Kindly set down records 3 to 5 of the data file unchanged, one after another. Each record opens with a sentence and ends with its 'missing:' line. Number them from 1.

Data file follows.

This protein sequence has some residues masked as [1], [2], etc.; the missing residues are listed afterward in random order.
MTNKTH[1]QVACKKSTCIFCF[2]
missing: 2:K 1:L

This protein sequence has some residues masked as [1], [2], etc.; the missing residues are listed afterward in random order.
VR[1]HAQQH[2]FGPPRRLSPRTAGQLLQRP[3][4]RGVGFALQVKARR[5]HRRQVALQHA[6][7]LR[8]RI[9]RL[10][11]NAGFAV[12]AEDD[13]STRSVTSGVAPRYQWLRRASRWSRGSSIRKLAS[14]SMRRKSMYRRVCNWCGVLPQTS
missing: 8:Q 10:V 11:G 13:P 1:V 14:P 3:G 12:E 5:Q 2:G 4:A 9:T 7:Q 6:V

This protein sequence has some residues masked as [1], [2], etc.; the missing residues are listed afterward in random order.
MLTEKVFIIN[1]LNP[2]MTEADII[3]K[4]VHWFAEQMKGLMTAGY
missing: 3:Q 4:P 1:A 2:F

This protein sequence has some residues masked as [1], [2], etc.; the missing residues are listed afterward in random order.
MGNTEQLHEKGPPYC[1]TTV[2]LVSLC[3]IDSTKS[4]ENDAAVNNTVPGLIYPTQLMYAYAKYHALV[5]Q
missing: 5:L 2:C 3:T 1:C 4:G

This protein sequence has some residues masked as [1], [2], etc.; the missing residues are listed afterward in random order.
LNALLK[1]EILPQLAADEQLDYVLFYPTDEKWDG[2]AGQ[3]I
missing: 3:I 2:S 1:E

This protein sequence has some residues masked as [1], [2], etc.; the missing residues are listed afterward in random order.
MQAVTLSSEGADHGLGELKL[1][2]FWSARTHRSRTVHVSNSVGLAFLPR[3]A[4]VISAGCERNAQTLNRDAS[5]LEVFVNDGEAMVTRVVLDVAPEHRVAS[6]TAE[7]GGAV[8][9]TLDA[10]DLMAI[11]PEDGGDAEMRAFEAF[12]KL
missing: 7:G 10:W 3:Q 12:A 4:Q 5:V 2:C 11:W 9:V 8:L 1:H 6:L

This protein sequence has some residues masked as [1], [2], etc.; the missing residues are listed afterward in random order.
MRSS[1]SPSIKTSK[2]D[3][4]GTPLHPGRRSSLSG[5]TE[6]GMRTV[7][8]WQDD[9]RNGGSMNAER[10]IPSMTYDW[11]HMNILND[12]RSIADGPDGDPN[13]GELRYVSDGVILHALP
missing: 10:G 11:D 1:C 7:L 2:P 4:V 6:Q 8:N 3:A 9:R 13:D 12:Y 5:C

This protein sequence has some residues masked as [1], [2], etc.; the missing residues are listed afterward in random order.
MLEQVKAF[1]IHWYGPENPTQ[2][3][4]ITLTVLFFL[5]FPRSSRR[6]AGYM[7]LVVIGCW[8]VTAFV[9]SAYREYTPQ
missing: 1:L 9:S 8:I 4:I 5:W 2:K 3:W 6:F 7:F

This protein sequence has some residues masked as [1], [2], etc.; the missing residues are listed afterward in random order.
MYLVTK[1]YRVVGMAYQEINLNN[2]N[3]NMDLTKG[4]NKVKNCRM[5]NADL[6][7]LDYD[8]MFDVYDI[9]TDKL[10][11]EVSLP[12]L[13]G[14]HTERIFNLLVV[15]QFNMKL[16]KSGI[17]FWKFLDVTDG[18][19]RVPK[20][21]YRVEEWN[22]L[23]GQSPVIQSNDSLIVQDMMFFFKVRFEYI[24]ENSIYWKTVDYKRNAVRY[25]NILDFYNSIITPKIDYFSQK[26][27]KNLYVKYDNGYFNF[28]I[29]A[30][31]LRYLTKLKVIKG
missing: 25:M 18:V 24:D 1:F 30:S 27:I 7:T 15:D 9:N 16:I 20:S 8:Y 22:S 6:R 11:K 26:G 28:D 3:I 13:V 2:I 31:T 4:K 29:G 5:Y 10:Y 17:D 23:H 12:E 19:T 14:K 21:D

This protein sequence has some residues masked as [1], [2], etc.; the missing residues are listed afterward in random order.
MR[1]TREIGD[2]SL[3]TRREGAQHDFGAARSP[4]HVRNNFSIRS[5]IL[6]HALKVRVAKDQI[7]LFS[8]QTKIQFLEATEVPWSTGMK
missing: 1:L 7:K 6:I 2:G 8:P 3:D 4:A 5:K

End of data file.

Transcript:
This protein sequence has some residues masked as [1], [2], etc.; the missing residues are listed afterward in random order.
MLTEKVFIIN[1]LNP[2]MTEADII[3]K[4]VHWFAEQMKGLMTAGY
missing: 3:Q 4:P 1:A 2:F

This protein sequence has some residues masked as [1], [2], etc.; the missing residues are listed afterward in random order.
MGNTEQLHEKGPPYC[1]TTV[2]LVSLC[3]IDSTKS[4]ENDAAVNNTVPGLIYPTQLMYAYAKYHALV[5]Q
missing: 5:L 2:C 3:T 1:C 4:G

This protein sequence has some residues masked as [1], [2], etc.; the missing residues are listed afterward in random order.
LNALLK[1]EILPQLAADEQLDYVLFYPTDEKWDG[2]AGQ[3]I
missing: 3:I 2:S 1:E